Redding doesn't want gym rats

New strength and conditioning coach Dave Redding talks about his philosophies at Fan Fest on Saturday. Those philosophies, which include proper nutrition and the need for rest, were put to use on Monday with the start of the offseason program.

After new strength and conditioning coach Dave Redding's presentation at Fan Fest on Saturday, running back Ryan Grant hopped up on the stage. He looked at the big screen hanging in the fourth-floor conference room in the Lambeau Field Atrium and gazed at a portion of Redding's PowerPoint presentation. It included the nuts and bolts of the Packers' offseason program that would start in a couple of days.

Mike McCarthy is the coach and Dom Capers is the new defensive coordinator. But starting on Monday, Redding takes center stage. During his end-of-season purging, McCarthy fired Rock Gullickson – voted the NFL's top strength and conditioning coach for the 2007 season – and replaced him with Redding, who in 2006 won the NFL's strength and conditioning coach award and was inducted into the USA Strength and Conditioning Coaches Hall of Fame.

Redding had been out of the league for two seasons, working as sports director for a nutrition company and a nutrition and fitness consultant. But he jumped at the opportunity to replace Gullickson. When he was a kid growing up in Nebraska, Redding remembers running sprints while wearing a University of Nebraska football jersey and Green Bay Packers helmet.

"If Nebraska lost on Saturday and Green Bay lost on Sunday, I was in therapy on Monday," he joked.

During his presentation to a few hundred fans on Saturday, Redding delivered a message that was as pertinent to the players as it was to the partisans: Eat well and work hard, but don't overdo it.

Redding will put the players through two-hour workouts on Mondays, Tuesdays, Thursdays and Fridays. The workouts, Redding said, are high in intensity. If an athlete can work out for more than 2 hours, then he's not working hard enough, Redding said.

To Redding, a player's maximum bench press or squat means little.

"I've had guys who couldn't bench press their sister but were All-Pros," Redding said. "I've had guys who could bench press the world but couldn't make the team."

Along with just basic strength training, Redding said he'll focus on balance, coordination, flexibility and conditioning. Speed and quickness are important, too, but the kind of training that the college prospects are doing now in hopes of improving their 40-yard times to impress scouts isn't the type of training Redding incorporates. Football skills, like starting and stopping on a dime – Redding singled out Donald Driver in that regard – are what matter to Redding.

"I've never seen a track guy do a football workout," he said. "The only time a player runs in a straight line is during introductions."

Redding was born and raised in Nebraska and played collegiately for the Cornhuskers in the 1970s. While there, strength training came into vogue, and Redding recalled working out three days a week. Then four days a week. Then five, then six.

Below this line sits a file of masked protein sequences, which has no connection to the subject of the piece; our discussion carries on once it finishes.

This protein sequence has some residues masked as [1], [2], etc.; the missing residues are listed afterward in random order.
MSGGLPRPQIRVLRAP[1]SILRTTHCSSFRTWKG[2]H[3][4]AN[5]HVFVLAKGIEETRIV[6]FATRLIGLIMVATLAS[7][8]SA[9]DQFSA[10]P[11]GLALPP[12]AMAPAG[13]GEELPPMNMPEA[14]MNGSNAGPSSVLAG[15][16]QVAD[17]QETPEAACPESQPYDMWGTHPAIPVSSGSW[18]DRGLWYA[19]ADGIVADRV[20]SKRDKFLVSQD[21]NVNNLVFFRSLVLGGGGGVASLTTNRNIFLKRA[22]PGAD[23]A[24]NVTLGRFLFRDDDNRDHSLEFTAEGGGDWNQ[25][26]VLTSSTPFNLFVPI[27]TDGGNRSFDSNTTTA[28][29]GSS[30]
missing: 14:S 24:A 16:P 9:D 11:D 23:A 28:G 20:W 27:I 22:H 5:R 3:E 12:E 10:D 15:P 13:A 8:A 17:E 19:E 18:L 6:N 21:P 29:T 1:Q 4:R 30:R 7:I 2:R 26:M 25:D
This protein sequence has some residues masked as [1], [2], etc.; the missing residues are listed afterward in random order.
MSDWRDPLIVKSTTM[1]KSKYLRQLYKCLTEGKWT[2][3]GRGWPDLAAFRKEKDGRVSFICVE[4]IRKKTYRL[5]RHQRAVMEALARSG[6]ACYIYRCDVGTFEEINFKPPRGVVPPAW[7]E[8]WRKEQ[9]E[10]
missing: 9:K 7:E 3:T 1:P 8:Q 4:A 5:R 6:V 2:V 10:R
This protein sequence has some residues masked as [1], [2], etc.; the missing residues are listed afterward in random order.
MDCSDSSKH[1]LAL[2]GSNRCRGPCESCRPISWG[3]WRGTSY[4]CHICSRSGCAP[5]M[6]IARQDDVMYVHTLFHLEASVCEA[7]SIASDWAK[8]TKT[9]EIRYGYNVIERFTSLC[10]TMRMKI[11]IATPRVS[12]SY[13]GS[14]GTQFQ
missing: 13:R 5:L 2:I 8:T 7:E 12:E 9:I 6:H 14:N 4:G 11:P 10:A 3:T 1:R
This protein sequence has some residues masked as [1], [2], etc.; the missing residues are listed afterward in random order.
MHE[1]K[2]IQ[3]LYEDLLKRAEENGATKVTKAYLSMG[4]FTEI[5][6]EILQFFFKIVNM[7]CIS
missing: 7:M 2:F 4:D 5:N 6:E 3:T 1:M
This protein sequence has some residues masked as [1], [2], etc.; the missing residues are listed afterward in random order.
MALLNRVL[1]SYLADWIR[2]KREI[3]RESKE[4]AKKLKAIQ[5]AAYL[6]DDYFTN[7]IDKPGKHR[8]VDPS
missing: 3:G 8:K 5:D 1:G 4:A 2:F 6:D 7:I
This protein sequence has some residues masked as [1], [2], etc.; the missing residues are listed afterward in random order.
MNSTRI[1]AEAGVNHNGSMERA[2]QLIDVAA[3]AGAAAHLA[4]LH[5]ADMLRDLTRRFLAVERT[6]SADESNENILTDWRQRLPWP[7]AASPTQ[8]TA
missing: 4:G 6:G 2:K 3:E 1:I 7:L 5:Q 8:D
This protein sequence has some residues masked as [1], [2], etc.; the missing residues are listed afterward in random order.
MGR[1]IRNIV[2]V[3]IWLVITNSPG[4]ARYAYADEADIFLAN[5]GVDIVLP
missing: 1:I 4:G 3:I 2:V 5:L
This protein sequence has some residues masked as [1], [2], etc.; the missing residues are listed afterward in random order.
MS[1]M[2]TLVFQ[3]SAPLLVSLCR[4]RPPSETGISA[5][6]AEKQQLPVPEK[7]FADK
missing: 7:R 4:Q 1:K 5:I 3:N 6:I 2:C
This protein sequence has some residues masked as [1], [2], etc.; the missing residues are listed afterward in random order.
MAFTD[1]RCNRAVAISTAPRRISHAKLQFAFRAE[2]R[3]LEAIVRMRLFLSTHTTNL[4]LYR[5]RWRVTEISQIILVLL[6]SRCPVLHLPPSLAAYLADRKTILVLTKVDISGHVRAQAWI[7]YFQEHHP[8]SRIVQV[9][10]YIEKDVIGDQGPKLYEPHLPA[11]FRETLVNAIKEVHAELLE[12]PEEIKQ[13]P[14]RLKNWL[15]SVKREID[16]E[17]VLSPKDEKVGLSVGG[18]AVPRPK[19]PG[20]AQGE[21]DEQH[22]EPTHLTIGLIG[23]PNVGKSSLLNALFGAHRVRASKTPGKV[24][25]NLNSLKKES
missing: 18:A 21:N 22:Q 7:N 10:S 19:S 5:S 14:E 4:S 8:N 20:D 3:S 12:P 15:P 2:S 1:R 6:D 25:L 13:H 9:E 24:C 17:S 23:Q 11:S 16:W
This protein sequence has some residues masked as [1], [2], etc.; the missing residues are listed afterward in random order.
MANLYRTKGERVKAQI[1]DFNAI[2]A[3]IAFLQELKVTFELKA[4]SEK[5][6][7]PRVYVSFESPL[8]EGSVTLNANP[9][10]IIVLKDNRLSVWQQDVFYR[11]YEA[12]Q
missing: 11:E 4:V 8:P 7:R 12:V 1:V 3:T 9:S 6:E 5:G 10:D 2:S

It was when Redding cut back to three workouts a week that he started to see significant gains in the weight room. So, in this regard, gym rats need not apply.

"It was too much, too hard, too often," he said, adding: "You don't grow in the weight room. That happens on Wednesday and Saturday when you're off."

A big emphasis for Redding is proper nutrition. The adage "You are what you eat" is true, he said.

"Most athletes take better care of their car than their own body," Redding said, comparing putting junk food in an athlete to putting diesel fuel in a high-performance car.

That means whole grains, whole fruits (not fruit juice), lean meats and cutting back on sugar (especially high-fructose corn syrup) and fast food. Supplements are important, Redding said, because today's foods aren't as nutritious as the foods of a couple generations ago. He called energy drinks "dangerous" because they can be loaded with caffeine and sugar, and said it's vital to remain hydrated. Sweating away 3 percent to 5 percent of a person's fluids results in an 8 percent to 10 percent decrease in performance, he said.

The 56-year-old Redding is anything but the stereotypical yelling and screaming strength coach. He's mellow and cerebral, but those who know him say he's a terrific motivator. That's why he was brought from team to team by Marty Schottenheimer for more than 20 NFL seasons.

At the end of the day, Redding said it's, "My job to help their body stay glued together." That's a big task, especially in light of the numerous nagging injuries that helped torpedo last season.

"(Football) is the most grueling sport known to man," Redding said. That means high-intensity workouts that push the players to their brink once per session. It's all part of preparing for game days. It's all part of being ready for that moment when, exhausted, it's up to that player to make the winning catch, critical block or saving tackle.

"When that moment comes," Redding said, "you're ready to kick that door down."

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Bill Huber is publisher of Packer Report magazine and and has written for Packer Report since 1997. E-mail him at, or leave him a question in Packer Report's subscribers-only Lambeau Level forum. Bill also is giving Twitter a try. Find him at

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